Intestinal Ischemia

What is Intestinal Ischemia?

Intestinal ischemia is a term that is used to describe conditions that affect the blood supply to the intestines. When the blood supply to part of the intestine is blocked or otherwise constricted or limited, it can cause serious and even dangerous conditions. Intestinal ischemia is a condition that can occur in the large intestine (the colon) as well as the small intestine.

There are many potential causes for intestinal ischemia. The arteries to the intestines could become blocked by a blood clot or could narrow due to plaque buildups in the arteries caused by high cholesterol or an arterial disease. A hernia could also be a possible cause of intestinal ischemia and adhesions from past trauma or surgeries to the area could cause scar tissue to develop and block blood flow to the intestines. Low blood pressure can also contribute to intestinal ischemia.

What are the Symptoms of Intestinal Ischemia?

Intestinal ischemia can cause numerous symptoms. Abdominal pain, discomfort, and feelings of abdominal fullness and pressure can all be signs of intestinal ischemia. Experiencing a sudden and urgent need to have a bowel movement on several occasions can also be an indicator of this condition.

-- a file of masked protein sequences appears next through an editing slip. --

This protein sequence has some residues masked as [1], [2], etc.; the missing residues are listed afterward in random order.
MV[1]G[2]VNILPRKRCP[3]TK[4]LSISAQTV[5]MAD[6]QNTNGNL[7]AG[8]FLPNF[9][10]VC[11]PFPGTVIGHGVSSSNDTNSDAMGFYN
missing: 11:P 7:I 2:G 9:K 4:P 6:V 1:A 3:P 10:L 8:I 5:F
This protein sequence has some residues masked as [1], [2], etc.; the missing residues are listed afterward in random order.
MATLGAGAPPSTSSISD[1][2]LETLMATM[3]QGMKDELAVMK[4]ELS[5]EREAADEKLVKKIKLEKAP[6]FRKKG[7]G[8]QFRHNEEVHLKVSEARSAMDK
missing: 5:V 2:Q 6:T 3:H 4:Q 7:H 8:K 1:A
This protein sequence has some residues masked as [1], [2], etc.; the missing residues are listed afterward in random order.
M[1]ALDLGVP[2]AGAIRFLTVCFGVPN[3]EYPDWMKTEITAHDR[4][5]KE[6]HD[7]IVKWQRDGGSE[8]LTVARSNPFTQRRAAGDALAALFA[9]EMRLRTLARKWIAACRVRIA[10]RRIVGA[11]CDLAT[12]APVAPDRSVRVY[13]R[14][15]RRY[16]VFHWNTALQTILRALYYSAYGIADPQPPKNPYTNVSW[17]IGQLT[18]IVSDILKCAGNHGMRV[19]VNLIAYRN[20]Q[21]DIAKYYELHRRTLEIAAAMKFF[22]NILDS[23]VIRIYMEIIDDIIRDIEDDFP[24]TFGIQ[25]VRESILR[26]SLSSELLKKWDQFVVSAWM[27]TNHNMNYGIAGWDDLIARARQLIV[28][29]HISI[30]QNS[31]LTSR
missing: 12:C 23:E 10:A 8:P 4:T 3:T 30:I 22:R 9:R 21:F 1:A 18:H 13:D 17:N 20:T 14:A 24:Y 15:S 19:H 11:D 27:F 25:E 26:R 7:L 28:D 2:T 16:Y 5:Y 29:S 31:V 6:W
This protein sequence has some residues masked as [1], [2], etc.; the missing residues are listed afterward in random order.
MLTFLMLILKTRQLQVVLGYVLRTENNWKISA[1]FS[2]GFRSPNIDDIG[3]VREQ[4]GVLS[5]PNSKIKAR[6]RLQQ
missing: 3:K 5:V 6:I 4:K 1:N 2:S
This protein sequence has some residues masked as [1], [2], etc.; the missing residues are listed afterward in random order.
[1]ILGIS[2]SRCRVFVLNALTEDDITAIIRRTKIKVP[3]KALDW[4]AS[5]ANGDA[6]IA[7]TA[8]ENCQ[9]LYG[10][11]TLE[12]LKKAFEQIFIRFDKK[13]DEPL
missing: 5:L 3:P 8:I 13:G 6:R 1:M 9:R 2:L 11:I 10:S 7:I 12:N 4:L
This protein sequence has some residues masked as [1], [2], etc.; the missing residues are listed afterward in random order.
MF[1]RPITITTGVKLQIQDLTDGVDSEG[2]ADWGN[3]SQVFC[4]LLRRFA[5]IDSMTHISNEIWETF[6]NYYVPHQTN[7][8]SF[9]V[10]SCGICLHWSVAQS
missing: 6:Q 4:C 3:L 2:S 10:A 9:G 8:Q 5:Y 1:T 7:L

A person with intestinal ischemia may also suffer from other symptoms like nausea, vomiting, diarrhea, or even bloody stool. Fevers also sometimes occur with intestinal ischemia.

How is Intestinal Ischemia Treated?

When intestinal ischemia is thought to be caused by an inflammatory condition or infection, IV fluids and antibiotics may be effective treatments that can resolve the condition. Changing medications to avoid any prescriptions that constrict the blood vessels and arteries can also help as well as using prescription medications to treat arterial conditions, high cholesterol, and low blood pressure.

However, intestinal ischemia can require surgery to be resolved. In some cases of this condition, a portion of the intestine becomes so badly damaged that it needs to be removed because it is necrotic (dead tissue). Surgery to bypass blocked arteries may also be effective and angioplasty is also an option to use a balloon to inflate or expand narrowed arteries.

Resources
Last Reviewed:
September 21, 2016
Last Updated:
September 01, 2017